Commercial Litigation and Arbitration

Prudential vs. Constitutional Standing — Circuit Split as to Whether Prudential Standing Can Be Waived — Prudential Standing Principles

G&S Holdings LLC v. Continental Cas. Co., 2012 U.S. App. LEXIS 19728 (7th Cir. Sept. 20, 2012):

There are both constitutional and prudential limitations on the jurisdiction of the federal courts. Warth v. Seldin, 422 U.S. 490, 498 (1975). Under Article III of the Constitution, the jurisdiction of the courts is limited to claims presenting a case or controversy between the plaintiff and the defendant. Id. In order to establish a case or controversy, the party invoking federal jurisdiction must demonstrate "a personal injury fairly traceable to the defendant's allegedly unlawful conduct and likely to be redressed by the requested relief." Allen v. Wright, 468 U.S. 737, 751 (1984); FMC Corp. v. Boesky, 852 F.2d 981, 987 (7th Cir. 1988); Scanlan, 669 F.3d at 841-42. The allegations in the complaint are sufficient to meet this minimal standard because the plaintiffs allege that they suffered economic harm as a result of Continental's failure to pay GSMC and that the injury could be redressed by the payment of damages. See generally RK Co. v. See, 622 F.3d 846, 851 (7th Cir. 2010); Rawoof v. Texor Petroleum Co., Inc., 521 F.3d 750, 756 (7th Cir. 2008).

Even if constitutional standing is established, however, there are also prudential limitations of the court's exercise of jurisdiction. FMC Corp., 852 F.2d at 987. A complaint may meet the standards for constitutional standing, yet fail to overcome the prudential standing hurdles. FMC Corp, 852 F.2d at 988. Although the court on its own may raise unpreserved questions of either constitutional or prudential standing, the court is not obligated to do so with respect to prudential standing questions. Rawoof, 521 F.3d at 757. We have held that matters of prudential standing can be waived if not preserved. RK Co., 622 F.3d at 851, but see Lewis v. Alexander, 685 F.3d 325, 340 n.14 (3d Cir. 2012)(recognizing a split in the circuit as to whether objections to prudential standing can be waived, and listing circuit cases). Here, the standing objection was properly raised.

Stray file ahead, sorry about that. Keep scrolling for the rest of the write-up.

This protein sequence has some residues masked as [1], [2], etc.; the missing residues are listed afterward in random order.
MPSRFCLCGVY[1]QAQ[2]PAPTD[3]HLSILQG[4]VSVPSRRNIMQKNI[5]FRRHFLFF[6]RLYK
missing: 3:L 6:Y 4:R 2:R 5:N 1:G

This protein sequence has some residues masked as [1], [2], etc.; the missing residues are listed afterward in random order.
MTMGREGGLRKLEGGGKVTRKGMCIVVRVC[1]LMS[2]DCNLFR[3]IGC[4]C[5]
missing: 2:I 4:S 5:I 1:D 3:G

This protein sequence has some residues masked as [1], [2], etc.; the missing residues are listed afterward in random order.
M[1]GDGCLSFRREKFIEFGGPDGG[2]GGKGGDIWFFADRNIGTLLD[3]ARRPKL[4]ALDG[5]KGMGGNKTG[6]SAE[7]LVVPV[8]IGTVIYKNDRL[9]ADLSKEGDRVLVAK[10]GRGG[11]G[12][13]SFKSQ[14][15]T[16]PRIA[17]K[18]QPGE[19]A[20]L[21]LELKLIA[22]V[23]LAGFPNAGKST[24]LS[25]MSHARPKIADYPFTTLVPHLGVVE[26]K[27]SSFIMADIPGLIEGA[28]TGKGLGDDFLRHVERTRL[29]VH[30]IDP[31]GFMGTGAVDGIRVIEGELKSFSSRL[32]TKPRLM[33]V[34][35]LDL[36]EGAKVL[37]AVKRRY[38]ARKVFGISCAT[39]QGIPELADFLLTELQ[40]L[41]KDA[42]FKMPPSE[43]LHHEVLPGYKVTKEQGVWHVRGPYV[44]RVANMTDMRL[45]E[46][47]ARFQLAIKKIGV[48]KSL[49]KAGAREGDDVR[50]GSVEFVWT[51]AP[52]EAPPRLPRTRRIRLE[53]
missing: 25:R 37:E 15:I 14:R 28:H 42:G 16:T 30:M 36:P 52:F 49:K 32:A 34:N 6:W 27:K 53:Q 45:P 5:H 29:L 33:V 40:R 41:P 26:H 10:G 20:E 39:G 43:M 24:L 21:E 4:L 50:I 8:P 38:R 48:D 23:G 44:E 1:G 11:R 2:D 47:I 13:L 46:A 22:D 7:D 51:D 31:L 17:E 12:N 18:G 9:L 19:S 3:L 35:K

Among the prudential limitations on the exercise of federal jurisdiction, are: (1) when the harm alleged in the complaint is a generalized one shared in substantially equal part by a large class of citizens, that harm alone normally will not warrant the exercise of federal jurisdiction; and (2) in general, the plaintiffs must assert their own legal rights and interests, and cannot rest their claims to relief on the legal rights or interests of third parties. Warth, 422 U.S. at 499; RK Co., 622 F.3d at 851; FMC Corp., 852 F.2d at 988. The latter requirement is similar to the requirement of Federal Rule of Civil Procedure 17 that every action must be prosecuted in the name of the real party in interest. Rawoof, 521 F.3d at 756-57 (stating that the requirements of standing should not be confused with Rule 17, but noting that some courts have described Rule 17's real-party-in-interest requirement as essentially a codification of the prudential limitation on standing).

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